“This is a long, hard climb with 11 miles of singletrack back to your car.”
— Zander Göpfert
Requires a $5 Adventure Pass
. Lots of sandy trail sections, give it a few days after it rains.
This is close to 3,400 feet of ascent to a campground, only to turn around for 11 miles of singletrack heaven. This ride is also a popular shuttle route, but the pay off is much better with a nice steady climb.
A real test of will and some technical ascents with adequate places to break and take in ocean views. Watch out for beginner riders and kids in Nike Frees with no helmets and huge huffy bike pumps bungeed to their backs.
Need to Know
- If you're looking for a shorter look it's possible to park at a pull-off near the top and do a 7.3 mile lollipop ride from there.
- At the end of a variation of this trail is a Candy Store. Enough said. If you are looking for lunch at the top, you can make a right down Long Canyon Rd, then take a left on Hwy 74 and into El Cariso and get a sandwich and a burger, but this adds five miles of road to your trip.
- There are lots of sandy turns, so be wary. While descending, be aware that this is a popular ascent trail for bikers and hikers alike. There are also lots of local foot races including the Old Goat Trail 50 miler. Be aware, there is a lot of poison oak on this trail as well.
Take Hwy 74 east towards Lake Elsinore to the Hot Spring Canyon Rd., and make a left towards Lazy W Ranch (you'll see a fire station). Take this back approximately two miles until you reach a large parking lot under tree cover. This is the start or end of the trail.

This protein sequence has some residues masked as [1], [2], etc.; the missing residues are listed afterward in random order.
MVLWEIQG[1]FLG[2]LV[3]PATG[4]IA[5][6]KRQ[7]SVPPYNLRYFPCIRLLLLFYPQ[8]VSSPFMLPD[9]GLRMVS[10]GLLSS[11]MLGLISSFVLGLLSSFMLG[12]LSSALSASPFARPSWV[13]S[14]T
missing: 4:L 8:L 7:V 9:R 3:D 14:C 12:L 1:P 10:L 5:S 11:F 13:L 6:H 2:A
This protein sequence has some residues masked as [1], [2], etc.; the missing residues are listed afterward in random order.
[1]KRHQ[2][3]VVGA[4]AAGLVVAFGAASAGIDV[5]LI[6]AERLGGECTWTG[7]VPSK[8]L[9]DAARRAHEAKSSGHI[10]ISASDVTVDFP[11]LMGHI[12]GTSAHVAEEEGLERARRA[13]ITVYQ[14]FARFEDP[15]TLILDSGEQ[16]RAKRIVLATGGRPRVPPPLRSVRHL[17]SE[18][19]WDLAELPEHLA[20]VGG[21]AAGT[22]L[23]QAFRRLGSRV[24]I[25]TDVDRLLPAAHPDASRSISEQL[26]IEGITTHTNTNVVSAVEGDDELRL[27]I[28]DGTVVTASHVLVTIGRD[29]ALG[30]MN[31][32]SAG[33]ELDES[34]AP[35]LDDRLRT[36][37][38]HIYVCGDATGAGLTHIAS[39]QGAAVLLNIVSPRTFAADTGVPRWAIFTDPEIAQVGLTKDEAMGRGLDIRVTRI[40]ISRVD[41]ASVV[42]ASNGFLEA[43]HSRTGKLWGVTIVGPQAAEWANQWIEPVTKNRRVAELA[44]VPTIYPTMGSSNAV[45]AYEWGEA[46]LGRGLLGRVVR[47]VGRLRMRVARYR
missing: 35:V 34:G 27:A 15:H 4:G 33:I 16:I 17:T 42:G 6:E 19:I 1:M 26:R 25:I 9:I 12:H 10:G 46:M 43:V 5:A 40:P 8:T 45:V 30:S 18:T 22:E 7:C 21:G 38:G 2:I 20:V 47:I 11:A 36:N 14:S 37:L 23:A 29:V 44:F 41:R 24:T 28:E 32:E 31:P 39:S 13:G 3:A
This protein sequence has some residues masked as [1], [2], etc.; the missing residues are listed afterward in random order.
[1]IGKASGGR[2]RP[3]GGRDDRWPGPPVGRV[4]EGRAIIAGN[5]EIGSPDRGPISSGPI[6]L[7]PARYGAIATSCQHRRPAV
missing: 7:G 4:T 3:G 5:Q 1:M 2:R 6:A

The trail starts out with pretty heavy climbing through 180° switchbacks that are fairly technical. Keep an eye on the ruts, especially after a heavy rain, because they will catch even the biggest 29er out there. This climb does not let up for a good two miles. The ride levels out for a bit after this as you ride around some smaller peaks before another ascent to what locals call Cocktail Rock.
This is where Old San Juan Trail
and New San Juan Trail
split, and a turn around point for a lot of the riders.
If you plan to ascend Old San Juan Trail
, you'll find yourself in some pretty enduro heaven just before a final ascent to the trailhead outside of Blue Jay Campground. This is where the shuttles drop off. If you wanted to continue north, you could connect with main divide road and hit some of the longer truck trails down or the super overgrown Los Pinos Trail. You can even get to the Santiago Peak pretty easily, which has some pretty decent panoramic views and the occasional snow fall.
Now you are ready to descend. Head down the trail through some pretty sharp rock descents and quick climbs. There will be a few off-shoots to your right, keep left on these as they just drop into the Blue Jay Campground. Beware of a high left turn option as it ends in a HUGE root booby trap and you'll end up pin-balling down the embankment. Pass the quick descent to your left and keep to the trail markers, once you get to a second split you'll stay straight as right is Old San Juan Trail
Take this for approximately one mile until you reach another split where you can break left and add some extra miles to your trip, with some really fun singletrack and dirt bumpers, or stay straight and keep on track to meet up with Cocktail Rock again. Depending on how much more gas you have in your tank, choose wisely because this also adds some additional climbing.
After some technical, sandy-chute style tracks, you make another technical ascent back to the Cocktail Rock and then begin the rest of your downhill.
This includes everything you climbed, but in the much more enjoyable direction. Expect lots of grippy turns and quick chutes, some technical rocky sections and some very technical switchbacks that are easier on smaller bikes.
This ride is truly a gem of Orange County, especially for the length. Enjoy but please respect the locals.